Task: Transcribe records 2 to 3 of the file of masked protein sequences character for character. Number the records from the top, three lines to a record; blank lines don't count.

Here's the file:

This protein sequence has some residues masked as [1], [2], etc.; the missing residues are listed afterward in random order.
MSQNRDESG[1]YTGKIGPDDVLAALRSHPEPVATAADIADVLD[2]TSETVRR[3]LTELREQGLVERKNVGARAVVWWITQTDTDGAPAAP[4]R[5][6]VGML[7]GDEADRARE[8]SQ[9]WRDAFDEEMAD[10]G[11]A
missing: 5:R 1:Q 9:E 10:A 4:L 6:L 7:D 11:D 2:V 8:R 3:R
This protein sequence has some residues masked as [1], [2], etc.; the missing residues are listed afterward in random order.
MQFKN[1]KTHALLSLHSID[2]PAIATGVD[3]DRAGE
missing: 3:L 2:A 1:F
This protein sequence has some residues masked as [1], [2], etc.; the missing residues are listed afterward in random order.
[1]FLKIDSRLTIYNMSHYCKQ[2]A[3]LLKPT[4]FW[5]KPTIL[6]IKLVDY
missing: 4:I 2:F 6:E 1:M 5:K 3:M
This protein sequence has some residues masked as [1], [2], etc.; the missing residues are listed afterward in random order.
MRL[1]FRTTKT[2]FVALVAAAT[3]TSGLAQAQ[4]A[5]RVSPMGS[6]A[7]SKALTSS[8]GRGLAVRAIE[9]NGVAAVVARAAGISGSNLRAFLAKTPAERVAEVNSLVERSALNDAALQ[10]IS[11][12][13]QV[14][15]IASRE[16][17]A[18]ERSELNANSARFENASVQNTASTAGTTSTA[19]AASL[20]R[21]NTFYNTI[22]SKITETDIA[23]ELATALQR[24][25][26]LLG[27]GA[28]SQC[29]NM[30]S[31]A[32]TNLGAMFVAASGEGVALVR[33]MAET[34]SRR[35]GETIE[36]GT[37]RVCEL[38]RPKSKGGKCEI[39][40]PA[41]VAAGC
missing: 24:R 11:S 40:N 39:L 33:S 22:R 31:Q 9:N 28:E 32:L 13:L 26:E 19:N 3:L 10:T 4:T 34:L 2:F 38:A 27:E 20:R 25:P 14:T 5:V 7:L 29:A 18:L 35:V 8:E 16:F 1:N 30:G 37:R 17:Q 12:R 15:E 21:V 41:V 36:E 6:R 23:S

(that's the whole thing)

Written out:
This protein sequence has some residues masked as [1], [2], etc.; the missing residues are listed afterward in random order.
MQFKN[1]KTHALLSLHSID[2]PAIATGVD[3]DRAGE
missing: 3:L 2:A 1:F
This protein sequence has some residues masked as [1], [2], etc.; the missing residues are listed afterward in random order.
[1]FLKIDSRLTIYNMSHYCKQ[2]A[3]LLKPT[4]FW[5]KPTIL[6]IKLVDY
missing: 4:I 2:F 6:E 1:M 5:K 3:M